A Large Margin Learning Method for Matching Images of Natural Objects with Different Dimensions

A Large Margin Learning Method for Matching Images of Natural Objects with Different Dimensions

Haoyi Zhou (Beihang University, China), Jun Zhou (School of Information and Communication Technology, Griffith University, Australia), Haichuan Yang (Beihang University, China), Cheng Yan (Beihang University, China), Xiao Bai (Beihang University, China) and Yunlu Liu (Beihang University, China)
DOI: 10.4018/978-1-4666-9435-4.ch015
OnDemand PDF Download:
No Current Special Offers


Imaging devices are of increasing use in environmental research requiring an urgent need to deal with such issues as image data, feature matching over different dimensions. Among them, matching hyperspectral image with other types of images is challenging due to the high dimensional nature of hyperspectral data. This chapter addresses this problem by investigating structured support vector machines to construct and learn a graph-based model for each type of image. The graph model incorporates both low-level features and stable correspondences within images. The inherent characteristics are depicted by using a graph matching algorithm on extracted weighted graph models. The effectiveness of this method is demonstrated through experiments on matching hyperspectral images to RGB images, and hyperspectral images with different dimensions on images of natural objects.
Chapter Preview


Imaging plays a key role in Environmental Informatics in many different forms including grayscale, color, multispectral, hyperspectral, thermal, LIDAR and providing heterogeneous information of natural targets. Among them, hyperspectral imagery has attracted increasing interest as it not only characterizes the spatial distribution of object features, but also provides fine spectral reflectance information of object surfaces which is closely related to their material properties. Though traditionally mounted on space-borne or air-borne platforms, low cost close range hyperspectral imaging devices have become available in recent years thanks to the rapid development of imaging technology. New imagers based on liquid crystal tunable filter (LCTF) and acousto-optic tunable filter (AOTF) (Gat, 2000; Poger and Angelopoulou, 2001) have been adopted by many environment and computer vision labs.

A hyperspectral image consists of tens or hundreds of grayscale bands each of which covers a small range of the light wavelengths. When hyperspectral imager is used to capture data on a regular basis, large amount of data can be generated and stored in image database. As a consequence, image retrieval or matching images captured at different time becomes an important task for many applications. In remote sensing, though GPS can be used to provide georeferenced information of images, the accuracy of GPS and the way images are captured make the image matching difficult. This is especially the case of when Unmanned Aerial Vehicles (UAVs) are used for data acquisition, in which the imaging process may be influenced by weather, flying altitude and posture, and thus generate quite different images at the same scene or location. When capturing objects in a controlled environment, it is also difficult to guarantee that the positions of camera and target object are always the same, and the illumination condition remains unchanged.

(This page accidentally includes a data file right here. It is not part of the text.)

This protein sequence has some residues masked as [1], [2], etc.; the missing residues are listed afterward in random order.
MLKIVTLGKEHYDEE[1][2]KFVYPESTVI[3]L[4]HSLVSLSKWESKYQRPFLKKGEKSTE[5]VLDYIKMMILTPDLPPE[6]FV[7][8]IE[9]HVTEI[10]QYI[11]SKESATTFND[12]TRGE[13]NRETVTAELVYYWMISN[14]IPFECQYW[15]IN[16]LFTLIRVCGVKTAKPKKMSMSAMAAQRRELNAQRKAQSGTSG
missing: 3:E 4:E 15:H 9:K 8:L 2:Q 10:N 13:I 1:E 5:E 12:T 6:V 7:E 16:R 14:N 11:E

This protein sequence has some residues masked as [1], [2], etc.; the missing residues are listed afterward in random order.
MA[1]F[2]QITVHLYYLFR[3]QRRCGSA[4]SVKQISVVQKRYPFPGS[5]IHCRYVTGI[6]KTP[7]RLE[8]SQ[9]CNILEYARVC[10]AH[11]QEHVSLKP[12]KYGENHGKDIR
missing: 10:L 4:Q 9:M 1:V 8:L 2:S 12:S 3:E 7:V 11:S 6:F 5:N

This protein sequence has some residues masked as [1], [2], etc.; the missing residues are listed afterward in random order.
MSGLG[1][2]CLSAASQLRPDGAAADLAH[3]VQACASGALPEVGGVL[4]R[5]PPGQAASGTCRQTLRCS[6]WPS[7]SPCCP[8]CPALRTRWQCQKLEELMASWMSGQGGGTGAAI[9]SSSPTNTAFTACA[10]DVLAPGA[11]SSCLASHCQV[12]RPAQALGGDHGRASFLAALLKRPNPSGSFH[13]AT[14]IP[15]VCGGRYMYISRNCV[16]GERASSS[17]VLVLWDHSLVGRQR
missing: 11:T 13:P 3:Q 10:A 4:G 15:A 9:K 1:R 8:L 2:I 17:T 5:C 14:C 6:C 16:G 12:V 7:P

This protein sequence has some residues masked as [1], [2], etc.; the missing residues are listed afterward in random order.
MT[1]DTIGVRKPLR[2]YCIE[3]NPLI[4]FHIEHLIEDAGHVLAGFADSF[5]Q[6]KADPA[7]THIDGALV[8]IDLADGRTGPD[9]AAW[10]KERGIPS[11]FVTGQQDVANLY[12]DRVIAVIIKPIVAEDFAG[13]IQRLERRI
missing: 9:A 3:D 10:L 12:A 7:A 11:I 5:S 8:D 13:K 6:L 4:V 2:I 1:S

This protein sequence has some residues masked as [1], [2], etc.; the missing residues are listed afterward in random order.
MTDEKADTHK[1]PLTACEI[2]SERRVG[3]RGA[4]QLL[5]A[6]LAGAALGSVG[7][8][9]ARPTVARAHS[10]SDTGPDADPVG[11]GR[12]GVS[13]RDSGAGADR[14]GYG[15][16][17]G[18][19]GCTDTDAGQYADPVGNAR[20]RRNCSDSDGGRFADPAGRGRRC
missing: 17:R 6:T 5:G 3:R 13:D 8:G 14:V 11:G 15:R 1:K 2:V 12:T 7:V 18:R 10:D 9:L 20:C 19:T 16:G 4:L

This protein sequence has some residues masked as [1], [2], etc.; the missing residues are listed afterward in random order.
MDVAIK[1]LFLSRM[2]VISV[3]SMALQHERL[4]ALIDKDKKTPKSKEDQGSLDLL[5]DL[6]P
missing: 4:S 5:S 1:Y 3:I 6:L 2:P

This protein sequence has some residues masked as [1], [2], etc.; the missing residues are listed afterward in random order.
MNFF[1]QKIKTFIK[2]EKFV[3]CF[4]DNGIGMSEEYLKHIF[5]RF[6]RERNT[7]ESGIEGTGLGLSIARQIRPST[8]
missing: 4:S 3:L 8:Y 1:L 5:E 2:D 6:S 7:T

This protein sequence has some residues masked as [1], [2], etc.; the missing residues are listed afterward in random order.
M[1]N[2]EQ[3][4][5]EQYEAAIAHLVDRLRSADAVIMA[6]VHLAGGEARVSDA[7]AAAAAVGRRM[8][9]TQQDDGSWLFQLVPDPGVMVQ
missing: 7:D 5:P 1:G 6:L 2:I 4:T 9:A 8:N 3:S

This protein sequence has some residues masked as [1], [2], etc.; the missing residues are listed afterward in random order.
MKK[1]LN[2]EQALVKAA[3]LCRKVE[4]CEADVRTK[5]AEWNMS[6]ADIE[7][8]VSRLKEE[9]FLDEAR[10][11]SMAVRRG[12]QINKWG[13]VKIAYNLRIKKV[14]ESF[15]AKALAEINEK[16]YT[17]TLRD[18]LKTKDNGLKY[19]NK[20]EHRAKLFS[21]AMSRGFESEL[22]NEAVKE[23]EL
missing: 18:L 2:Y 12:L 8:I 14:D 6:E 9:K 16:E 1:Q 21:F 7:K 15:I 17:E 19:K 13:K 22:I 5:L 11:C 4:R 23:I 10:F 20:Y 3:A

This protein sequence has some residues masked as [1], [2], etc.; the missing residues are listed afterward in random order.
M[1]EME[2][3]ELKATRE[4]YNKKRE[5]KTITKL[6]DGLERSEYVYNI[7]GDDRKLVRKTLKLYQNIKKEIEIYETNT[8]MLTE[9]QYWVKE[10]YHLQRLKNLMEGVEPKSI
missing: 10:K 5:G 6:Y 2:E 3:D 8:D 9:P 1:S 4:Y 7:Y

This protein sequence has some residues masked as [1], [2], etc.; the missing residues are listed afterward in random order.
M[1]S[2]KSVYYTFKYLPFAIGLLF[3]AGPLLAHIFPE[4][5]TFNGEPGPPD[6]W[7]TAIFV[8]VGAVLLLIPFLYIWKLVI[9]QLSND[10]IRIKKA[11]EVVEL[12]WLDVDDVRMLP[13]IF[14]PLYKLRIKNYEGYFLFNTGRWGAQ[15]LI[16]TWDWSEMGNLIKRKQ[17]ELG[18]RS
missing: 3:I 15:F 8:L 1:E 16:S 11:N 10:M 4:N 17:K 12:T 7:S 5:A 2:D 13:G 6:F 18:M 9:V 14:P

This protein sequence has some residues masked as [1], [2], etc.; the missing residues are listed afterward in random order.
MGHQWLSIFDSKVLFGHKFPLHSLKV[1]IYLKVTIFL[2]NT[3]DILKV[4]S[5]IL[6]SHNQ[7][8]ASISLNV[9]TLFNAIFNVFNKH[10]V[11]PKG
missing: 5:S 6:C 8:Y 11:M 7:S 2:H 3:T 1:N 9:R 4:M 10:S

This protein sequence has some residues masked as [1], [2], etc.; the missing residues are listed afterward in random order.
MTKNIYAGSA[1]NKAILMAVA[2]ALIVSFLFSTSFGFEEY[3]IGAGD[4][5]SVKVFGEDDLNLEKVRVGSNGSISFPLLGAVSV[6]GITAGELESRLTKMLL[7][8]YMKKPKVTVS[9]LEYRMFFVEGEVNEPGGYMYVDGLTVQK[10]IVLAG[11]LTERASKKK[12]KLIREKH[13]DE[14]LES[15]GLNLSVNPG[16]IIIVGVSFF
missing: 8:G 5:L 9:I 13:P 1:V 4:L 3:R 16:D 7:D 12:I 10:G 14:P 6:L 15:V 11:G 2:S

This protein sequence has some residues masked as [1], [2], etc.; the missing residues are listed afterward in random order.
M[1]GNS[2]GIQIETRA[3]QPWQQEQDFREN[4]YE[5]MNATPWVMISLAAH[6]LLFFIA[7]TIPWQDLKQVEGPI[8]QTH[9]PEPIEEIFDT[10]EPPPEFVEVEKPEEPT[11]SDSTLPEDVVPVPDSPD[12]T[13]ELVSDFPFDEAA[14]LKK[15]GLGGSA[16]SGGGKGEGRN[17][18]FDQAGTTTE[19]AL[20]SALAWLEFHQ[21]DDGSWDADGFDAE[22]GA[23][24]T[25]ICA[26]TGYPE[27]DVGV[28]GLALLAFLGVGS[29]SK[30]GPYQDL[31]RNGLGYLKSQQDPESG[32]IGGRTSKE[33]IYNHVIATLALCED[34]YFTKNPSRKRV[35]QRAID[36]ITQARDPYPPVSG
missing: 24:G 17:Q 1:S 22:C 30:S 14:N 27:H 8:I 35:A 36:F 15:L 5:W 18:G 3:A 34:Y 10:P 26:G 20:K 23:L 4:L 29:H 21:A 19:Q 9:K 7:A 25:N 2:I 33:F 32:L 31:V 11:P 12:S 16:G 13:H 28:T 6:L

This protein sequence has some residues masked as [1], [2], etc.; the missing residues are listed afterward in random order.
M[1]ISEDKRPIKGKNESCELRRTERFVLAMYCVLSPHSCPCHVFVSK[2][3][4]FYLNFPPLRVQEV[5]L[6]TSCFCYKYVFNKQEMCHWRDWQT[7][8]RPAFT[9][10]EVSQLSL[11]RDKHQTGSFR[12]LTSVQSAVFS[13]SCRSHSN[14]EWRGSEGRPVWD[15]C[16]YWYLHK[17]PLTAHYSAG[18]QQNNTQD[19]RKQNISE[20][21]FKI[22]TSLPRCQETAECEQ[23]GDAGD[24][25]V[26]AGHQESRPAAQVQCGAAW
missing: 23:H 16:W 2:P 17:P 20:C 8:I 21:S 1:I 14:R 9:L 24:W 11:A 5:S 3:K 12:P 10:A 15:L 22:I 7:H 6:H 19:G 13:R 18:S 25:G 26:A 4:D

Compared with conventional image matching or retrieval such processes for hyperspectral images is challenging due to their high dimensions. This problem is complicated when a hyperspectral image has to be matched to images with different dimensions, for example, matching to multispectral, RGB or simply monochromatic greylevel images. The obstacle also comes from the distinctive representation of content in multi-modal images. In Environmental Informatics and Remote Sensing researchers have investigated registration, fusion, and object detection approaches to partially tackle this problem (Hordley et al., 2004; Hao Du et al., 2009). However, robust matching methods are seldom reported. Similar problems exist in ground based environmental applications in which large scale multimodal image database are involved.

In this chapter, we introduce a multi-dimensional image data matching approach for Environmental Informatics. We deal with two issues:

  • 1.

    Matching hyperspectral images and RGB images;

  • 2.

    Matching hyperspectral images with different dimensions/bands.

We have used natural object images captured in a controlled lab environment to demonstrate the utility of our method. Figure 1 gives an illustration of the matching problem and the key idea in the proposed solution.

Figure 1.

Matching image with different dimensions and the key idea in the proposed solution


We investigated this matching problem from three aspects:

  • 1.


Complete Chapter List

Search this Book: